Although the “we don’t work weekends” aspect of the website has drawn the most discussion, I found other parts of the site off-putting as well. As I mentioned earlier, the firm candidly (and to its credit) admits that we make mistakes and will correct mistakes brought to the firm’s attention. But the firm assure clients that it will discount the bill in those instances where it bears responsibility for the errors. Likewise, the firm says that we’re the only source of reliable information about the status of the case, but then directs clients to call paralegals for updates, noting that paralegals are billed at 50 percent less than lawyers. While I can understand a lawyer billing to provide a status report (I don’t do it personally), I’d assume that when a client speaks to a paralegal for a status update, it constitutes an administrative charge that’s rolled into overhead, not billed separately even at a discounted fee. Paying for a status update provided by staff is analogous to paying for sugar packets or napkins at a fast food restaurant: it’s the kind of bonus that ought to be included without charge.
As the conversation over this firm’s website bear out, there are two types of client expectations. The first category relates to matters beyond our control as lawyers: the speed of the docket, the sufficiency of the opposing party’s filing, and the likelihood of success. Managing these expectations is critical or else a client will impose unrealistic demands or feel disappointed at the end of the case. For example, if a lawyer assures a client that the court will rule on a motion in a month and six months pass without decision, the client’s going to blame the lawyer for the delay.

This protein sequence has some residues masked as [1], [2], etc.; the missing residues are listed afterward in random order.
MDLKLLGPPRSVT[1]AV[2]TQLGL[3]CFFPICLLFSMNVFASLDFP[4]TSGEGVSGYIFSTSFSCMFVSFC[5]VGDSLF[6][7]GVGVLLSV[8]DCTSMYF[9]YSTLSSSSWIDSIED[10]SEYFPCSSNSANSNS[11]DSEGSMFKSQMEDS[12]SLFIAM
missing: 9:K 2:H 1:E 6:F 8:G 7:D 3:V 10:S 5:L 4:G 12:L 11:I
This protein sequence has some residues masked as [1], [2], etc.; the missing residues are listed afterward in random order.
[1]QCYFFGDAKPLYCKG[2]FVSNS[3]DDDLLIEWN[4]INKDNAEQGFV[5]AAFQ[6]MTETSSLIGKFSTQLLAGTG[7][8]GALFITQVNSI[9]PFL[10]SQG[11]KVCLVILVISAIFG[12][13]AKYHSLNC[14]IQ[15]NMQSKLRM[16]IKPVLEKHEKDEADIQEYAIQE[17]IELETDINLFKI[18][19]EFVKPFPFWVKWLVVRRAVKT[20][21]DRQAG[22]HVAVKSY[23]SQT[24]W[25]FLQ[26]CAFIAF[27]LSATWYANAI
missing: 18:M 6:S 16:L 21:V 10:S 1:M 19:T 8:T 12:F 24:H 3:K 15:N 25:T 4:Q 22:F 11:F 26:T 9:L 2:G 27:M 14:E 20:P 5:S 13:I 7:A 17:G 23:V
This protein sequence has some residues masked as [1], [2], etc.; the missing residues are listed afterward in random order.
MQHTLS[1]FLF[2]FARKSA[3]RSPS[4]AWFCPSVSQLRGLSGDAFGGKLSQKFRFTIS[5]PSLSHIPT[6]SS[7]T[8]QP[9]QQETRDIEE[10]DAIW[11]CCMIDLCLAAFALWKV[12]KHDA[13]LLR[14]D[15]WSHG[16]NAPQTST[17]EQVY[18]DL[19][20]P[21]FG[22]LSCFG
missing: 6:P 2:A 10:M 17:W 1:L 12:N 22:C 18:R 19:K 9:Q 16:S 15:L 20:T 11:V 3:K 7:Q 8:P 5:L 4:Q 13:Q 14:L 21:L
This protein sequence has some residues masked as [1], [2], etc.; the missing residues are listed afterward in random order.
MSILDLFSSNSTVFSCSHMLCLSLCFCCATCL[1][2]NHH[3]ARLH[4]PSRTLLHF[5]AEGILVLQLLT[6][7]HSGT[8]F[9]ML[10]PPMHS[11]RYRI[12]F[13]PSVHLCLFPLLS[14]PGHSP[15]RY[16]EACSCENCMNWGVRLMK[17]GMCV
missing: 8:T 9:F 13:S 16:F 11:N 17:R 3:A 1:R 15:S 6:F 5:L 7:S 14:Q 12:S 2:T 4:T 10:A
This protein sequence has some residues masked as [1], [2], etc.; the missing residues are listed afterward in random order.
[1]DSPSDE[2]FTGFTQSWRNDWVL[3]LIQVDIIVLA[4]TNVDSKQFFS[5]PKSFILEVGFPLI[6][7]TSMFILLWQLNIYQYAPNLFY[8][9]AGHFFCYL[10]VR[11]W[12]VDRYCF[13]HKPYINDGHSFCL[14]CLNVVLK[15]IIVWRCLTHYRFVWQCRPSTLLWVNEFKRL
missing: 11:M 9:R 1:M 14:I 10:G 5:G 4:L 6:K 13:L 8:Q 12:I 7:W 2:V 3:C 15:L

But the second set of expectations relate to what a client can reasonably expect from a lawyer: promptly returned phone calls, respectful treatment, dedication, diligence, honesty and integrity and overall excellence. In contrast to external matters like court schedules, how we serve our clients is a matter over which we have absolute control and as such, is not the type of expectation that ought to be managed or diminished. Rather, as lawyers, we must — and indeed, are obligated to — manage to live up to our clients’ expectations of us as their lawyers, every day of our practice. And if that means working weekends, then we need to manage to do that too.
Update: Didn’t see this before I went to press, but Susan Cartier Liebel of Solo Practice University, who also found the firm’s site off-putting, offers a quick re-write. The revised copy addresses Lee Rosen’s point (comment section) about the need for family law firms in particular to bill clients for status reports. Susan asks: “Would you put this kind of manifesto on your website?” Personally, I wouldn’t (and indeed, arguably, in New York, I wouldn’t at least without posting the more client-friendly Client Bill of Rights. Then again, I don’t have a volume practice or one where clients are especially needy, so it’s not important for me to engage in as much self-selection at the outset, so my experience is not necessarily typical.
But putting myself in the clients’ shoes, I’d be turned off by any provider who had this kind of language on the website. I certainly wouldn’t object if this information were included in a retainer letter or Law Offices Policies kit, where the lawyer explained the need for these policies and where I’d already had a chance to meet the lawyer in person (or interact by phone). However, if any provider – doctor, lawyer or contract attorney – stated those policies up front on the website, even phrased as personably and delicately as Susan suggests, I’d feel as if they were trying to “handle me” like a piece of cattle, rather than serve me like a valued customer.